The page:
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Corn Syrup Substitute?
Posted: 15 July 2009 06:45 AM   [ Ignore ]
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I am not sure whether this has been asked before but perhaps someone on here can help me with this query.  We can’t get corn syrup in the UK but we do have Tate & Lyle’s Golden Syrup,  can this be substituted for corn syrup in recipes?  Not just in Rose’s books but I notice in Shirley Corriher’s Bakewise also, lots of the recipes include corn syrup and I would like to know if our Golden syrup can be used instead, or if not what is the next best substitute?  Perhaps if AnnieMcD sees this she can tell me.

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Posted: 15 July 2009 11:40 AM   [ Ignore ]   [ # 1 ]
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Jeanette, I think the substitution of Lyle’s will work in many cases, but there may be a few exceptions where sugar syrup temperatures are important, or when lower acidity is important. 

For sugar syrups, I’m thinking the Neoclassic buttercream may not hit the right sugar stage with Lyle’s.  Sugars with “impurities”, like brown sugar, go through the stages (soft ball, hard crack, etc.) at different temps than refined white sugar.

As for the acidity, I’m thinking of how milk can curdle when heated with an acid- I’ve had this happen with acidic sugars, and I’m guessing that Lyle’s may be more acidic than corn syrup.  This is for making caramel or candies where you add milk to hot sugar syrup.

Rose recommends Lyle’s for pecan pie and sticky buns, no problems there.

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Posted: 15 July 2009 01:35 PM   [ Ignore ]   [ # 2 ]
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Jeanette

I have tried to substitute golden syrup in recipes a long time ago (not TCB) and they didn’t work out.  I think that golden syrup is thicker and has a much stronger taste than corn syrup.  Basically I now avoid recipes calling for corn syrup.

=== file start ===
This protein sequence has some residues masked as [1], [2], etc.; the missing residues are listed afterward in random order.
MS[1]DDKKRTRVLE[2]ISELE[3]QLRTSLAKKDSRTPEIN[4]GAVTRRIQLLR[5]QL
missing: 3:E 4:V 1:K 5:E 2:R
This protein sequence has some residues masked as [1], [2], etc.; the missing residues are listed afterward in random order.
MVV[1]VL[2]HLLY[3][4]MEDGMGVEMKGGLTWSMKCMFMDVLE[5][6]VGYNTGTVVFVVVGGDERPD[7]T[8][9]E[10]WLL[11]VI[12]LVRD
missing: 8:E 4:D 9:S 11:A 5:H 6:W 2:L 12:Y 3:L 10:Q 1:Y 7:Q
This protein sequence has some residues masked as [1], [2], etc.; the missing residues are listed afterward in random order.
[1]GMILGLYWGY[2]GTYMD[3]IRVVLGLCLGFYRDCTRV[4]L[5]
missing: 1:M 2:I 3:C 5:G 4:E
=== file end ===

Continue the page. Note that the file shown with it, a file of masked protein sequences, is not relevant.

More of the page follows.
I have found the following subsitution recipe online.  I’m not sure if it works, but would be interested to hear if it does. 

2 c. white sugar
3/4 c. water
1/4 tsp. cream of tartar
Dash of salt

Combine all ingredients in a heavy, large pan. Stir and bring to a boil. Reduce heat to a simmer and put cover on it for 3 minutes to get sugar crystals off the sides of the pan. Uncover and cook until it reaches soft ball stage. Stir often.
Cool syrup and store in a covered container at room temperature. It will keep for about 2 months. Makes almost 2 cups.

Alternatively, I understand that you can buy corn syrup at some specialist grocery stores like Harrods (and probably the Selfridges Food Hall too I would imagine).  Doesn’t help if you’re outside London though.

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Posted: 15 July 2009 03:33 PM   [ Ignore ]   [ # 3 ]
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Thank you ladies for your replies.  I might try the mix you give MelB , OR I will have to try to find the corn syrup in this country, if it is available in London it may be somewhere else! wink

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Posted: 15 July 2009 06:40 PM   [ Ignore ]   [ # 4 ]
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Just a note to say that for pie filling specifically (and not for the far-fussier buttercreams), substituting golden syrup for corn syrup has always worked fine for me.

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Posted: 16 July 2009 08:54 PM   [ Ignore ]   [ # 5 ]
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If you can find a source for liquid glucose, it’s a good substitute for regular corn syrup. In fact, it’s usually made from corn and the resulting product is a thick, colourless syrup used in commercial baking. Corn syrup is liquid glucose that has been adjusted to a somewhat thinner consistency for home use and some commercial applications. (See Rose’s notes on the main differences p 433 TCB).

Your local chemist may carry liquid glucose or be able to suggest a supplier because of its medical applications. Check with bakeries in your area, too, in case they have it and would be willing to sell you a small amount.

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Posted: 16 July 2009 09:48 PM   [ Ignore ]   [ # 6 ]
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Carolita, thanks for the info on glucose. I was just about to post a question about that and corn syrup, and you’ve answered it! I can get glucose easily here at the baking supply shops. The other question I have is how much water to add to glucose to make it equivalent to corn syrup? Rose has directions only for how to convert corn syrup to glucose, not vice versa.

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Posted: 16 July 2009 10:59 PM   [ Ignore ]   [ # 7 ]
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I’m not sure I’d bother adjusting for the water, especially if the recipe you’re following only calls for a small amount of syrup. If you look at p 433 TCB, Rose says glucose has 15 to 19.7% water and corn syrup contains about 24%. That provides some guidance, if you decide to add water. The stuff is REALLY thick, btw. Let us know what you decide and how you get on.